The Privatization of Risk and the Growing Economic Insecurity of Americans
Published on: Jun 07, 2006

Growing Economic Insecurity for American Families

Over the past generation, the economic risks faced by American families have increased dramatically, due to linked changes in the workplace and family (Hacker 2004). Yet public programs have largely failed to adapt to these new and newly intensified risks, and private workplace benefits have substantially eroded. As a result, Americans increasingly find themselves on an economic tightrope, without an adequate safety net if—as is ever more likely—they lose their footing. This tightrope does not simply create anxiety about the future and hardship when families lose their fragile balance. It also threatens economic opportunity by making it harder for families to feel sufficiently secure to make the risky investments—in education, housing, retirement savings, and the like—to prosper in a highly dynamic and uncertain economy.

The signs of increased economic insecurity are everywhere. As Elizabeth Warren and Melissa Jacoby explain in their essays, personal bankruptcy rates have risen fivefold in the last quarter century. The mortgage foreclosure rate has increased threefold since the early 1980s (and ninefold since the early 1950s). Rates of job loss are up (Farber 2005), job tenure for men and older workers is down, and skills seem to obsolesce with a speed that defies recent memory. Levels of personal debt are at record levels. And the main forms of household wealth that families now hold—namely, housing and corporate equities—themselves embody substantial (and, arguably, increasing) risk. Meanwhile, employers have shifted from so-called defined-benefit pensions that promise a fixed payment in retirement toward “defined-contribution” pensions, like 401(k) plans, that greatly increase the degree of risk and responsibility placed on individual workers in retirement planning.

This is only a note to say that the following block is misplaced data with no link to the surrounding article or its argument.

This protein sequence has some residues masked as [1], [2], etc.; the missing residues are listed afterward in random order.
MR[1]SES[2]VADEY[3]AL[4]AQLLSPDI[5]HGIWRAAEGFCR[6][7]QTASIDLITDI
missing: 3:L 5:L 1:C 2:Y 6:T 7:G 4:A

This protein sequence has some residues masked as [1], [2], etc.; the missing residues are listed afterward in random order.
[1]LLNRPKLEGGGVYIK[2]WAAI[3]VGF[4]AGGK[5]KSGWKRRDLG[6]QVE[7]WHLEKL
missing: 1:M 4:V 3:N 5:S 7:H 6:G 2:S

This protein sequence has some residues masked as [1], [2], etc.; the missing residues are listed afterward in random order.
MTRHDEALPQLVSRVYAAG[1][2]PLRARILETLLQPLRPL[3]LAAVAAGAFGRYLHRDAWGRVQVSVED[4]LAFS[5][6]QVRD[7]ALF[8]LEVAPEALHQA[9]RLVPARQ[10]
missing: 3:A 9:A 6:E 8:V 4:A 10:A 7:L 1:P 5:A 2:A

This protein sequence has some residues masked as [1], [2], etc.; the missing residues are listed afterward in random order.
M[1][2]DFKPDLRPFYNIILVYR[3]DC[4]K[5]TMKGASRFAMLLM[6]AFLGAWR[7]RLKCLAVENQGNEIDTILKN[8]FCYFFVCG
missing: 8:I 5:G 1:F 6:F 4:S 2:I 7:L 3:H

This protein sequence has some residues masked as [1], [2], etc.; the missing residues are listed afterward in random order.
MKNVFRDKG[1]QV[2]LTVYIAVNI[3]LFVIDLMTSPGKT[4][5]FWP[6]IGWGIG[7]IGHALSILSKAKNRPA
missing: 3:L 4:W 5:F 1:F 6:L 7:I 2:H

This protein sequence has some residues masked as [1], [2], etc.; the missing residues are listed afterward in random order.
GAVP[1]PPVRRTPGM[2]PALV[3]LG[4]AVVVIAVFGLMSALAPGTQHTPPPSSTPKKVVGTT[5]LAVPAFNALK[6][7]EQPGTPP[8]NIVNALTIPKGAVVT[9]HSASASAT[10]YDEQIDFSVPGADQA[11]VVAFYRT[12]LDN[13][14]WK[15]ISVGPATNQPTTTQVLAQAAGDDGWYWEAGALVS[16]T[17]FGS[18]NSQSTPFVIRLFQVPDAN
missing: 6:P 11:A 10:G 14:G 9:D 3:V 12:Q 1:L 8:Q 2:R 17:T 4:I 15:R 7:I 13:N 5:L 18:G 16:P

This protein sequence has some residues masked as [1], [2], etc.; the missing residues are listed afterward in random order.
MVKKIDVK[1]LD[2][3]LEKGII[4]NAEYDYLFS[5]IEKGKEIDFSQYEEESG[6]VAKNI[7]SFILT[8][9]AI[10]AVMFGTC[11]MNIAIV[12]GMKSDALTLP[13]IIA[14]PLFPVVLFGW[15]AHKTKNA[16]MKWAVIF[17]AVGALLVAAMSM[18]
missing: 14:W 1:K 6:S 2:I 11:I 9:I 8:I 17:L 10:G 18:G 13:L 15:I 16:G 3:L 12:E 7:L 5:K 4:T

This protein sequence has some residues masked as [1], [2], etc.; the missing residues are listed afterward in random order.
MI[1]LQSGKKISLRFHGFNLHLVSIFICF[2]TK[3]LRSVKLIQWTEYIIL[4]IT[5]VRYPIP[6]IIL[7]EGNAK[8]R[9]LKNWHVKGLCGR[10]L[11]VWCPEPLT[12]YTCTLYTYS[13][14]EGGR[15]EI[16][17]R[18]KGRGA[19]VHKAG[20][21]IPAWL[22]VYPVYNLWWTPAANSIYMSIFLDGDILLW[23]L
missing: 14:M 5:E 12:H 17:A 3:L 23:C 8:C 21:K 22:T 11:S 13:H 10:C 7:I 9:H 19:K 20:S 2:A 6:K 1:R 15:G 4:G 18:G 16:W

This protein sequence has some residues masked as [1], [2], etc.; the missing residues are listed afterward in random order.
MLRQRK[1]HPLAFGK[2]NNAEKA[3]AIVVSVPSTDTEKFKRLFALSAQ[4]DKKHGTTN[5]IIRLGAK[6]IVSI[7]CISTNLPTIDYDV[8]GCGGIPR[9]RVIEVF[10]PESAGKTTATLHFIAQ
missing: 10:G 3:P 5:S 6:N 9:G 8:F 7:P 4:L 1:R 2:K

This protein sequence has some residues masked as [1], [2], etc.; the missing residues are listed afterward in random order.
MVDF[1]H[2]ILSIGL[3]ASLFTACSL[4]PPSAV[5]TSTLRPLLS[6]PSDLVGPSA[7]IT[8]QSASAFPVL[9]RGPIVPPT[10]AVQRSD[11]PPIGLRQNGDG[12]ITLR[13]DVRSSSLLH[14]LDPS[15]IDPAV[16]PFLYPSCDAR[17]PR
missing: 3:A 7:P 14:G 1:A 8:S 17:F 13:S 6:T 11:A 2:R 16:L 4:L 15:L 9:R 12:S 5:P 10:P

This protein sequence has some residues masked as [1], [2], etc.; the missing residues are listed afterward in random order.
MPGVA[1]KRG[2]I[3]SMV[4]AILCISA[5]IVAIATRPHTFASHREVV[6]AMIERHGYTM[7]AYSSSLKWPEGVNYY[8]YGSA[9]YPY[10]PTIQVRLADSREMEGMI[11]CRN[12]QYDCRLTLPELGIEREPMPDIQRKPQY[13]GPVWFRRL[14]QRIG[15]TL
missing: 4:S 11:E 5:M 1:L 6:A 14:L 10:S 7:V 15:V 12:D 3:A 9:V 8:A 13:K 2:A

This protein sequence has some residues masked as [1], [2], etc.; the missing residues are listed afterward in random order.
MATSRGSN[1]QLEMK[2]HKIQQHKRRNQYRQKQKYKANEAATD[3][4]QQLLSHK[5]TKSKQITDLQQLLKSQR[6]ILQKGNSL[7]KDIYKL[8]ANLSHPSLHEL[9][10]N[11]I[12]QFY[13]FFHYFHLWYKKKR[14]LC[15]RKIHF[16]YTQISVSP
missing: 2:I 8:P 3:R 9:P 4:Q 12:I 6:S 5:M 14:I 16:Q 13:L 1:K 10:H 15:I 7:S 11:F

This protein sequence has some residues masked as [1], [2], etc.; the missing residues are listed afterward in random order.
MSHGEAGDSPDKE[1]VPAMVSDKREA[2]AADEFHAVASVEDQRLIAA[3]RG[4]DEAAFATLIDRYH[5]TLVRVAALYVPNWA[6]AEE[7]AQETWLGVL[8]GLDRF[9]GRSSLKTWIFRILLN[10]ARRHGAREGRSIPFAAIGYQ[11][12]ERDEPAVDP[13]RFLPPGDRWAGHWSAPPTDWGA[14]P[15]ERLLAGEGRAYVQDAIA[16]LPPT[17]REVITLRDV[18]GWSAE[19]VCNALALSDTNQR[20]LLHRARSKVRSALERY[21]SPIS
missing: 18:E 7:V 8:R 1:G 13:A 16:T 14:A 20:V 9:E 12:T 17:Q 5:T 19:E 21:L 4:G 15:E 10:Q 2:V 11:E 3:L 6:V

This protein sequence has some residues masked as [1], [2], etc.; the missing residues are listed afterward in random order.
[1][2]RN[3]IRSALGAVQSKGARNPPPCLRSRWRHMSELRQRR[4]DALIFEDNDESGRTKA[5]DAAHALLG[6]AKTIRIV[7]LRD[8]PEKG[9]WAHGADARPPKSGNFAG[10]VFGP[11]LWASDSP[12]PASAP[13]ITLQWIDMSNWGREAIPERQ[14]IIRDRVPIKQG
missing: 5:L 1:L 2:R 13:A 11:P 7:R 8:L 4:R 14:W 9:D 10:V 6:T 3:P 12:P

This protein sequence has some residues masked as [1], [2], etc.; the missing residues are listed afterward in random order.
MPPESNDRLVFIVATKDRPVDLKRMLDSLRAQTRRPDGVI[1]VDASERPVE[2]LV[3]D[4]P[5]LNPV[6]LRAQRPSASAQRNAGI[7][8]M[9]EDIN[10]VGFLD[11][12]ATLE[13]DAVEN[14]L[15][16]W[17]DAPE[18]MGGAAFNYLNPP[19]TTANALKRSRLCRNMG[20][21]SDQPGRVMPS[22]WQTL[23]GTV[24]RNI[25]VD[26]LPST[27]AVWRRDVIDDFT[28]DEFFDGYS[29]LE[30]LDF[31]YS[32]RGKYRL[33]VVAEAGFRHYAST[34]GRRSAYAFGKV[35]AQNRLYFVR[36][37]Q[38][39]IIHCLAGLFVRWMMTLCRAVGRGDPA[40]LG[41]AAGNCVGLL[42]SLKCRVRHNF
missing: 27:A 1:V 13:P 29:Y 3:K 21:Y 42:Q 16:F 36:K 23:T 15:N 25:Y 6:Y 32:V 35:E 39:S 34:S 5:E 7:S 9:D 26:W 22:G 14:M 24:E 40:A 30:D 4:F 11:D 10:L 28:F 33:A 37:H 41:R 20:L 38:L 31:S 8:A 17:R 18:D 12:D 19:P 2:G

For more than a decade, moreover, the number and share of Americans without health insurance have risen with little interruption. Over a two-year period, roughly one in three nonelderly Americans go without coverage at some point (Families USA 2003). Yet not only the uninsured are at financial risk. In 2004, more than 14 million nonelderly Americans paid more than 25 percent of their earnings on out-of-pocket medical costs and health premiums; 10 million of them were insured (Families USA 2004). Medical costs and crises are a factor in nearly half of all personal bankruptcies in the United States, and 80 percent of families bankrupt for medical reasons have health insurance (Himmelstein et al. 2005).
Perhaps not surprisingly, poll after poll shows that large majorities of Americans today are pessimistic about the economy and concerned that economic security is slipping away (Newport 2005).

Perhaps the most telling evidence of increased economic insecurity is the growing volatility of family incomes. Along with Nigar Nargis of the University of Dhaka, I have examined the variability of family incomes using the Panel Study of Income Dynamics (PSID), a dataset managed by the University of Michigan that has been tracking a nationally representative group of households since the late 1960s. The PSID data is valuable because most government statistics—such as the unemployment rate, the poverty level, and the distribution of annual income—are “snapshots” that tell us what people are experiencing at a given time, rather than “moving pictures” that reveal what happens to people over a period of several years (Pierson 2004). Because the PSID tracks families over time, it allows us to gain a true dynamic portrait of the up and down trajectory of Americans on the economic ladder over the course of their lives.

What this picture shows is that families are not merely pulling apart economically—as the well-documented rise in inequality shows. They are also experiencing greater income instability over time. Since the early 1970s, as Figure 1 shows, family incomes in the United States have become much more volatile. Volatility is higher for women than for men, higher for blacks and Hispanics than for whites, and higher for less educated Americans than for more educated Americans. (In all these estimates, family income is adjusted for family size and then distributed equally to adult family members.) Yet volatility has risen across all these groups and, indeed, has risen virtually as quickly among the educated as among the less educated. It has also risen faster than economic inequality over the past generation.